2012 Distinguished Achievement Award Winners
Peter and Madeleine Martin Foundation for The Creative Arts
Following last year's successful award series, the Taos Fall Arts festival board is delighted to announce the Distinguished Achievement Awards for 2012.
- Mary Shaffer will receive the Beatrice Mandelman-Melissa Zink Award for mixed media
- Mimi Chen Ting will receive the Agnes Martin Award for abstract painting and drawing
- Rachel Brown will be awarded, through her family, the Joan Loveless-Rachel Brown Award for fiber and textiles
The Distinguished Achievement Award Series was established in 2011, in an effort to connect the well-known artistic past of Taos, with the exciting contemporary artwork currently done here. Many visitors to Taos are aware of its deep connection to the arts and know about art from Taos Pueblo and by the Taos Moderns. In an effort to link Taos' historic artistic legacy, to its thriving contemporary art scene. For information about attending the event and purchasing tickets visit this link.
The DAAwards are curated by an art professional independent of the Taos Fall Arts Festival board. Last year’s awards were funded by the Peter and Madelaine Martin Foundation for the Creative Arts. These awards are named for past artists in broad areas/fields. They are awarded to established contemporary artists who live and work in Taos, whose careers reach well beyond the boundaries of Taos, and whose commitment to art is exemplary.
There are awards in 12 areas/fields and each year three artists are selected in different fields. After four years, all areaswill have been awarded and the awards will return to the first three areas, when new artists will be awarded. Each recipient received a plaque and a cash award at the preview event immediately preceding the fall arts opening.
Charles Strong curated the first awards in 2011. Julian Robles received the Blumenschein/Couse Award for figurative and landscape painting and drawing. Phil Poirier received the Tony Reyna Award for jewelry and G. Victor Goler received the Santo Nino Santero/Ted Egri Award for sculpture.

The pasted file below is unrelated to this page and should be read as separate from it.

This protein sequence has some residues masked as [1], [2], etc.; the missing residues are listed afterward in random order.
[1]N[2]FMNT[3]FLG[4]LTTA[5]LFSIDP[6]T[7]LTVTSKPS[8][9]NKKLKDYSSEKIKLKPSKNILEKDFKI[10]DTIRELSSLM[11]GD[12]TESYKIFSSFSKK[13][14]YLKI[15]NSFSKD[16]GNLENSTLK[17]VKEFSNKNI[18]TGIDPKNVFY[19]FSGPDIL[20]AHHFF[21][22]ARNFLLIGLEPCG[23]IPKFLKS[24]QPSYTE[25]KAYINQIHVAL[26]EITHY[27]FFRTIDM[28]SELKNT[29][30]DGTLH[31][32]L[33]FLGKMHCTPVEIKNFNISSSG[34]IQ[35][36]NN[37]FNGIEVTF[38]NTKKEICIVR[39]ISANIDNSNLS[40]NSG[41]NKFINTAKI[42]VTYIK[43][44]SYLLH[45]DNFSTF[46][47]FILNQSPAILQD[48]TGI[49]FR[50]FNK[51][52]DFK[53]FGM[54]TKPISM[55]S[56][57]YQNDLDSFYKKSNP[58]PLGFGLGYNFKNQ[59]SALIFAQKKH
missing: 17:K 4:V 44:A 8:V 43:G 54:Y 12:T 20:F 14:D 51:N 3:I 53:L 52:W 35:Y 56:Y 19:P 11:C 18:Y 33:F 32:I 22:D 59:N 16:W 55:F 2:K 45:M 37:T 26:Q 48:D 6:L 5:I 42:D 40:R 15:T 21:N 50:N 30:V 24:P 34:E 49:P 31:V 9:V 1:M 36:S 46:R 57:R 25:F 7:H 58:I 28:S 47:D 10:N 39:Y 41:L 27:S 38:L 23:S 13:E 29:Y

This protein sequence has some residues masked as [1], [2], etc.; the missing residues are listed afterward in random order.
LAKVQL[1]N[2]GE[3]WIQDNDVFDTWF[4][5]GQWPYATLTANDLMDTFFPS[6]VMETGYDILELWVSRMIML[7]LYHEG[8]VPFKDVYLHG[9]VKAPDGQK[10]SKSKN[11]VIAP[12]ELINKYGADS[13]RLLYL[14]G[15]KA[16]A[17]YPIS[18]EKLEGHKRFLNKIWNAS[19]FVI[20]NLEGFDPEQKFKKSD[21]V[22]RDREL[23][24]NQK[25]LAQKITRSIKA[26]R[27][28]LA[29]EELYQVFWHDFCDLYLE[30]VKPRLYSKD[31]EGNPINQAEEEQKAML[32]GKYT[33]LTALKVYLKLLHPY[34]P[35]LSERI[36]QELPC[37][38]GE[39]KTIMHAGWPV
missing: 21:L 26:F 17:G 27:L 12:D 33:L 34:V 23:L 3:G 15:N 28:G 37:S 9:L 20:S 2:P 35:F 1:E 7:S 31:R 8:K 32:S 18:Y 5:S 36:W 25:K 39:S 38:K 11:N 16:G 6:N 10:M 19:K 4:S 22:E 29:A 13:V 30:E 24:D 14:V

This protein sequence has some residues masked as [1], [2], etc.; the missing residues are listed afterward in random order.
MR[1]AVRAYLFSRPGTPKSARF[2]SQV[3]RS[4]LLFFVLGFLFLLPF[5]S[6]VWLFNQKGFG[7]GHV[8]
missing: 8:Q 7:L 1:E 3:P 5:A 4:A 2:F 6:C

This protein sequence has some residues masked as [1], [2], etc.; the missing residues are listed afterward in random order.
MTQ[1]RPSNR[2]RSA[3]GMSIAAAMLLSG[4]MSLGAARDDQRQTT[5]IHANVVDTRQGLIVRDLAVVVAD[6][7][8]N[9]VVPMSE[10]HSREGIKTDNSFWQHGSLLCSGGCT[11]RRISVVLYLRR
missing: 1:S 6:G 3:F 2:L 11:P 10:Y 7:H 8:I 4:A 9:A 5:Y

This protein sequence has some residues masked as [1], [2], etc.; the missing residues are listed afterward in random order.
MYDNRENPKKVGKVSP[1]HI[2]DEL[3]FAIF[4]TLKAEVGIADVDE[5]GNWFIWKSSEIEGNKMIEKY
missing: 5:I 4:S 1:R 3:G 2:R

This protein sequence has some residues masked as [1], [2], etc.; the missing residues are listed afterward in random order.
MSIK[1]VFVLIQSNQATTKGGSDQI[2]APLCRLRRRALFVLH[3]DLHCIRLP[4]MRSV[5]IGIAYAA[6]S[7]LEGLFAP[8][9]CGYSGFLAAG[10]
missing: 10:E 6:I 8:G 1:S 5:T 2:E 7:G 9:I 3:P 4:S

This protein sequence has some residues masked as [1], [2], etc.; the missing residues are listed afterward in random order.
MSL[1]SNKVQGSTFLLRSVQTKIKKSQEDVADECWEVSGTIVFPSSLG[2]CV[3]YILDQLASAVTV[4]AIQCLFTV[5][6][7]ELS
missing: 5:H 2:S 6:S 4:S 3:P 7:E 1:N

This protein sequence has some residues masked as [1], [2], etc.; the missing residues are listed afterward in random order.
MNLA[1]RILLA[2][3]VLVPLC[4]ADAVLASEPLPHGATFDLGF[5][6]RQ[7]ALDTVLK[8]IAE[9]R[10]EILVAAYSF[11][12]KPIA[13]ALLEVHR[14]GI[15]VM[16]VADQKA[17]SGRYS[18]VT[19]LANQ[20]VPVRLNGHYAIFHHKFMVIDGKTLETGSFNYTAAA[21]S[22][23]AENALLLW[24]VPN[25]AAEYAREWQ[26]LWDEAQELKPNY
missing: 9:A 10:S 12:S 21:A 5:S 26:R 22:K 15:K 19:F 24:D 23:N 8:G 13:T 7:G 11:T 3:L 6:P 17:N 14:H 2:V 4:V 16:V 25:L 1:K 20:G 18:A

This year Jina Brennaman, the curator of the Harwood Museum, has selected the 2012 awardees. This year’s award winners are, Rachel Brown, Mimi Chen Ting, and Mary Shaffer.
|Rachel Brown||Mary Shaffer||Mimi Chen Ting|
~ Shaffer is a sculptor and glass artist who started out as a painter, studying at the Rhode Island School of Design. She lived in Rhode Island for fifteen years, teaching sculpture at the University of Rhode Island in Kingston and painting at Wellesley College in Massachusetts. In the late 60’s, she and her husband Hardu Keck ran the Rhode Island School of Design European Honors Program in Rome. In Italy, as a young artist enthralled by light, Shaffer began exhibiting her paintings of windows and window light, but found canvas to be too flat, opaque and unyielding a surface.
~When Rachel Brown moved to Taos in 1956, she came with a solid art background from years of study at Radcliff College, Harvard Graduate School of Design, and New York’s Art Students League and Cooper Union. Although trained in architecture, painting, drawing and design, the beauty and designs of the Rio Grande and Navajo rugs she discovered in New Mexico provided a new creative focus. Working in this medium with its “magical twisting of glossy fibers and intertwining them with the warp” provided Rachel with a satisfying art form. Out of necessity she learned to spin and dye her yarns. From that time on she could only weave using the extensive palette of hand-dyed colors she developed. Rachel created Rio Grande Weavers Supply, a place where weavers could go to find a huge array of hand-dyed yarns, weaving supplies and looms. This eventually grew to encompass Weaving Southwest, established in 1987 as a space for local contemporary tapestry artists to display and sell their work. To share her enthusiasm for the medium and her experience with the art form, Rachel wrote and published The Weaving, Spinning and Dying Book in 1978. By that time her tapestries had been exhibited throughout the Southwest and in New York and Washington D.C. and placed in public and private collections in U.S., Canada, and Europe. In 1993 the National Museum of Women in the Arts in Washington, D. C. recognized Rachel Brown’s work with a Life Time Achievement Award. Rachel Brown died earlier this year.
Mimi Chen Ting (b. 1946 Shanghai, China) is a painter, printmaker and performance artist. She holds a Master’s Degree in Studio Arts from California State University, and has served as faculty at various institutions in California and New Mexico. Her work has been featured in solo and group exhibitions in museums and galleries throughout the United States and abroad, and can be found in numerous public, corporate, and private collections. Ting has made New Mexico her home since her first visit in 1988. She currently maintains studios in El Prado, New Mexico, and Sausalito, California. Her work can be viewed at various venues in the New York, New Mexico, California, and Hong Kong, China.